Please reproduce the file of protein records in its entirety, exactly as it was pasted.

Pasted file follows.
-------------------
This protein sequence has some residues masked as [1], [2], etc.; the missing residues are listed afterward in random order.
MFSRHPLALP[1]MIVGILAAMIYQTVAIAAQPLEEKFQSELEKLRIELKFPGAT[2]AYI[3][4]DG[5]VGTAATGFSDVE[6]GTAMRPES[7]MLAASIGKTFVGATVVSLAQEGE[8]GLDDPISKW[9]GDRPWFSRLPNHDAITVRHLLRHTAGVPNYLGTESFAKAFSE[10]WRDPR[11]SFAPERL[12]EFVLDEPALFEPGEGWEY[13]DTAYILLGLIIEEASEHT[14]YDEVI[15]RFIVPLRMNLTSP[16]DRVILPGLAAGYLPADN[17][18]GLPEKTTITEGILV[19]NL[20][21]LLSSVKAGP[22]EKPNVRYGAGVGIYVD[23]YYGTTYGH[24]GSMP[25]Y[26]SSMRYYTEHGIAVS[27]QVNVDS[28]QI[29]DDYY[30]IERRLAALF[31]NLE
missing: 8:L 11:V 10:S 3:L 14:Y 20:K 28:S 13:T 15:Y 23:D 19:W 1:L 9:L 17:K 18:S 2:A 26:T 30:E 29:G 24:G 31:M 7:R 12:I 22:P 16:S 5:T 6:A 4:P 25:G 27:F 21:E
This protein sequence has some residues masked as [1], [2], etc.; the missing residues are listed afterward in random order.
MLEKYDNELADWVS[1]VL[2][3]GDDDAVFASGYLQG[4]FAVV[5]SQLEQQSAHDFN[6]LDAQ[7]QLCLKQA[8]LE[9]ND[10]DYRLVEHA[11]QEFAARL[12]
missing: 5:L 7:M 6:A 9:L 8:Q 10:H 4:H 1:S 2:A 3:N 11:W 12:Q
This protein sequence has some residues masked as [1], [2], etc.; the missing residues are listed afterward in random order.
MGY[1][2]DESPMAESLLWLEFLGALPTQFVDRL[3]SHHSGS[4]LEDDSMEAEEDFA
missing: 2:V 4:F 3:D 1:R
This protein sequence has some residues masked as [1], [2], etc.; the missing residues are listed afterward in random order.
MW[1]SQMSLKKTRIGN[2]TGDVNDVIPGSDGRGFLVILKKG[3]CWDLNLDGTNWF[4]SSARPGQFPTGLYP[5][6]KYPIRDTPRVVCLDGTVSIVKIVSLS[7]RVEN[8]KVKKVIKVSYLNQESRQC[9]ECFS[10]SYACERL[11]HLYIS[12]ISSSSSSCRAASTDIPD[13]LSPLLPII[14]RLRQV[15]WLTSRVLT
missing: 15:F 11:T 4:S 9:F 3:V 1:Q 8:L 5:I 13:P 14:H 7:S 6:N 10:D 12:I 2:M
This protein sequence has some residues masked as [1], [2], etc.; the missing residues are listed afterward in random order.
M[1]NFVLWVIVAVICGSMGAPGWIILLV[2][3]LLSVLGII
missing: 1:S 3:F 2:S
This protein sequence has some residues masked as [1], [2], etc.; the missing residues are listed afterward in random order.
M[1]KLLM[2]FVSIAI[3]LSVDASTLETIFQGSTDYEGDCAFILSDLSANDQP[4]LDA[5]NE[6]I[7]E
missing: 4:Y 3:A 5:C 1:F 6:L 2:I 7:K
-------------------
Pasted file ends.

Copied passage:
This protein sequence has some residues masked as [1], [2], etc.; the missing residues are listed afterward in random order.
MFSRHPLALP[1]MIVGILAAMIYQTVAIAAQPLEEKFQSELEKLRIELKFPGAT[2]AYI[3][4]DG[5]VGTAATGFSDVE[6]GTAMRPES[7]MLAASIGKTFVGATVVSLAQEGE[8]GLDDPISKW[9]GDRPWFSRLPNHDAITVRHLLRHTAGVPNYLGTESFAKAFSE[10]WRDPR[11]SFAPERL[12]EFVLDEPALFEPGEGWEY[13]DTAYILLGLIIEEASEHT[14]YDEVI[15]RFIVPLRMNLTSP[16]DRVILPGLAAGYLPADN[17][18]GLPEKTTITEGILV[19]NL[20][21]LLSSVKAGP[22]EKPNVRYGAGVGIYVD[23]YYGTTYGH[24]GSMP[25]Y[26]SSMRYYTEHGIAVS[27]QVNVDS[28]QI[29]DDYY[30]IERRLAALF[31]NLE
missing: 8:L 11:V 10:S 3:L 14:Y 20:K 28:S 13:T 15:Y 23:D 19:W 1:L 9:L 17:K 18:S 2:A 26:T 30:E 29:G 24:G 31:M 7:R 12:I 22:P 16:S 5:T 6:A 4:P 25:G 27:F 21:E
This protein sequence has some residues masked as [1], [2], etc.; the missing residues are listed afterward in random order.
MLEKYDNELADWVS[1]VL[2][3]GDDDAVFASGYLQG[4]FAVV[5]SQLEQQSAHDFN[6]LDAQ[7]QLCLKQA[8]LE[9]ND[10]DYRLVEHA[11]QEFAARL[12]
missing: 5:L 7:M 6:A 9:L 8:Q 10:H 4:H 1:S 2:A 3:N 11:W 12:Q
This protein sequence has some residues masked as [1], [2], etc.; the missing residues are listed afterward in random order.
MGY[1][2]DESPMAESLLWLEFLGALPTQFVDRL[3]SHHSGS[4]LEDDSMEAEEDFA
missing: 2:V 4:F 3:D 1:R
This protein sequence has some residues masked as [1], [2], etc.; the missing residues are listed afterward in random order.
MW[1]SQMSLKKTRIGN[2]TGDVNDVIPGSDGRGFLVILKKG[3]CWDLNLDGTNWF[4]SSARPGQFPTGLYP[5][6]KYPIRDTPRVVCLDGTVSIVKIVSLS[7]RVEN[8]KVKKVIKVSYLNQESRQC[9]ECFS[10]SYACERL[11]HLYIS[12]ISSSSSSCRAASTDIPD[13]LSPLLPII[14]RLRQV[15]WLTSRVLT
missing: 15:F 11:T 4:S 9:F 3:V 1:Q 8:L 5:I 13:P 14:H 7:S 6:N 10:D 12:I 2:M
This protein sequence has some residues masked as [1], [2], etc.; the missing residues are listed afterward in random order.
M[1]NFVLWVIVAVICGSMGAPGWIILLV[2][3]LLSVLGII
missing: 1:S 3:F 2:S
This protein sequence has some residues masked as [1], [2], etc.; the missing residues are listed afterward in random order.
M[1]KLLM[2]FVSIAI[3]LSVDASTLETIFQGSTDYEGDCAFILSDLSANDQP[4]LDA[5]NE[6]I[7]E
missing: 4:Y 3:A 5:C 1:F 6:L 2:I 7:K